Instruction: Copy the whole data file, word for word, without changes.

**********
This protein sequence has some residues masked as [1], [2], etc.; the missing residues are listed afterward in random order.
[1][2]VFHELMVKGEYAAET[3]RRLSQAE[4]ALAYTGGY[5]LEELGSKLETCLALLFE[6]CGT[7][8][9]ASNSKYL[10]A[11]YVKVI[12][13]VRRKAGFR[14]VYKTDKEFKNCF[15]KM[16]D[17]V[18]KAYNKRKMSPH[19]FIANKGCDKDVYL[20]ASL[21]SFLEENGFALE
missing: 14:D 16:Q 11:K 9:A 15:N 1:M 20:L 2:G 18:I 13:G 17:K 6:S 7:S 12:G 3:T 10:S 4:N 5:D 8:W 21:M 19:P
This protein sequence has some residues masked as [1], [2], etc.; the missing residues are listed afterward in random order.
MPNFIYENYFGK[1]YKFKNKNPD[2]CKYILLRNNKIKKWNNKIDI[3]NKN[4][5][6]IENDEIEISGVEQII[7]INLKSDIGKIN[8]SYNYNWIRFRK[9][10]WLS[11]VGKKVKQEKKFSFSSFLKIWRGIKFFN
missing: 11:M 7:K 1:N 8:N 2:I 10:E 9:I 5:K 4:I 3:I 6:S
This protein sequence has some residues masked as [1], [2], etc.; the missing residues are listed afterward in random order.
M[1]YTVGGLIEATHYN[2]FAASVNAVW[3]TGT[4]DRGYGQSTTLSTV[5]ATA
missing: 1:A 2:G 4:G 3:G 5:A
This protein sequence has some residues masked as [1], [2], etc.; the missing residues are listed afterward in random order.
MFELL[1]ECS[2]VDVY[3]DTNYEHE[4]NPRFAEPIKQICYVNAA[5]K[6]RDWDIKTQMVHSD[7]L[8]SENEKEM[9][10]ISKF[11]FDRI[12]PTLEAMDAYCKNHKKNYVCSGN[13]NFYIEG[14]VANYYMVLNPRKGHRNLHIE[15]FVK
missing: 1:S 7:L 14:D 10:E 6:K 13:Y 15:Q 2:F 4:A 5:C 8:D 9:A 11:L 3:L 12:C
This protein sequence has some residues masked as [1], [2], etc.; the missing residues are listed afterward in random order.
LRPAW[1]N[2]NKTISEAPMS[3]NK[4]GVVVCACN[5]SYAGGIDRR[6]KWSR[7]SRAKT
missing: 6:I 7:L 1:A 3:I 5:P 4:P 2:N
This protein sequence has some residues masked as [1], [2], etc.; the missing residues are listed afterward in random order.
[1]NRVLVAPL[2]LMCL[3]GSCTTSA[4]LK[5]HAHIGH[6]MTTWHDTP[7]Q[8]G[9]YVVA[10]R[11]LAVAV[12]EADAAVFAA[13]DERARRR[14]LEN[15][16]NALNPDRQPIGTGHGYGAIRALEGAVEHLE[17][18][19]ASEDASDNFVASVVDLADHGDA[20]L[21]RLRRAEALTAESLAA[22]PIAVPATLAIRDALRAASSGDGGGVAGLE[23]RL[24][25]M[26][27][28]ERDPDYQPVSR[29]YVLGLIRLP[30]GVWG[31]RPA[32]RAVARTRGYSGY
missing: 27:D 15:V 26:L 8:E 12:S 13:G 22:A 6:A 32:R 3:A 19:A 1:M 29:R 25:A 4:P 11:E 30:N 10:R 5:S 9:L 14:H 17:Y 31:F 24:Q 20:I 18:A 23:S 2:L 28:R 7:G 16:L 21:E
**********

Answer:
This protein sequence has some residues masked as [1], [2], etc.; the missing residues are listed afterward in random order.
[1][2]VFHELMVKGEYAAET[3]RRLSQAE[4]ALAYTGGY[5]LEELGSKLETCLALLFE[6]CGT[7][8][9]ASNSKYL[10]A[11]YVKVI[12][13]VRRKAGFR[14]VYKTDKEFKNCF[15]KM[16]D[17]V[18]KAYNKRKMSPH[19]FIANKGCDKDVYL[20]ASL[21]SFLEENGFALE
missing: 14:D 16:Q 11:K 9:A 15:N 1:M 20:L 2:G 18:I 13:G 17:K 6:S 7:S 12:G 3:T 10:S 4:N 5:D 8:W 21:M 19:P
This protein sequence has some residues masked as [1], [2], etc.; the missing residues are listed afterward in random order.
MPNFIYENYFGK[1]YKFKNKNPD[2]CKYILLRNNKIKKWNNKIDI[3]NKN[4][5][6]IENDEIEISGVEQII[7]INLKSDIGKIN[8]SYNYNWIRFRK[9][10]WLS[11]VGKKVKQEKKFSFSSFLKIWRGIKFFN
missing: 11:M 7:K 1:N 8:N 2:I 10:E 9:I 5:K 4:I 3:I 6:S
This protein sequence has some residues masked as [1], [2], etc.; the missing residues are listed afterward in random order.
M[1]YTVGGLIEATHYN[2]FAASVNAVW[3]TGT[4]DRGYGQSTTLSTV[5]ATA
missing: 1:A 2:G 4:G 3:G 5:A
This protein sequence has some residues masked as [1], [2], etc.; the missing residues are listed afterward in random order.
MFELL[1]ECS[2]VDVY[3]DTNYEHE[4]NPRFAEPIKQICYVNAA[5]K[6]RDWDIKTQMVHSD[7]L[8]SENEKEM[9][10]ISKF[11]FDRI[12]PTLEAMDAYCKNHKKNYVCSGN[13]NFYIEG[14]VANYYMVLNPRKGHRNLHIE[15]FVK
missing: 1:S 7:L 14:D 10:E 6:K 13:Y 15:Q 2:F 4:A 5:C 8:D 9:A 11:L 3:L 12:C
This protein sequence has some residues masked as [1], [2], etc.; the missing residues are listed afterward in random order.
LRPAW[1]N[2]NKTISEAPMS[3]NK[4]GVVVCACN[5]SYAGGIDRR[6]KWSR[7]SRAKT
missing: 6:I 7:L 1:A 3:I 5:P 4:P 2:N
This protein sequence has some residues masked as [1], [2], etc.; the missing residues are listed afterward in random order.
[1]NRVLVAPL[2]LMCL[3]GSCTTSA[4]LK[5]HAHIGH[6]MTTWHDTP[7]Q[8]G[9]YVVA[10]R[11]LAVAV[12]EADAAVFAA[13]DERARRR[14]LEN[15][16]NALNPDRQPIGTGHGYGAIRALEGAVEHLE[17][18][19]ASEDASDNFVASVVDLADHGDA[20]L[21]RLRRAEALTAESLAA[22]PIAVPATLAIRDALRAASSGDGGGVAGLE[23]RL[24][25]M[26][27][28]ERDPDYQPVSR[29]YVLGLIRLP[30]GVWG[31]RPA[32]RAVARTRGYSGY
missing: 27:D 15:V 26:L 8:E 12:S 13:G 22:A 6:A 32:R 3:A 19:A 1:M 29:R 25:A 4:P 11:E 30:N 10:R 5:S 9:L 14:H 17:Y 31:F 24:Q 20:I 18:A 23:S 2:L 28:R 7:G 16:L 21:E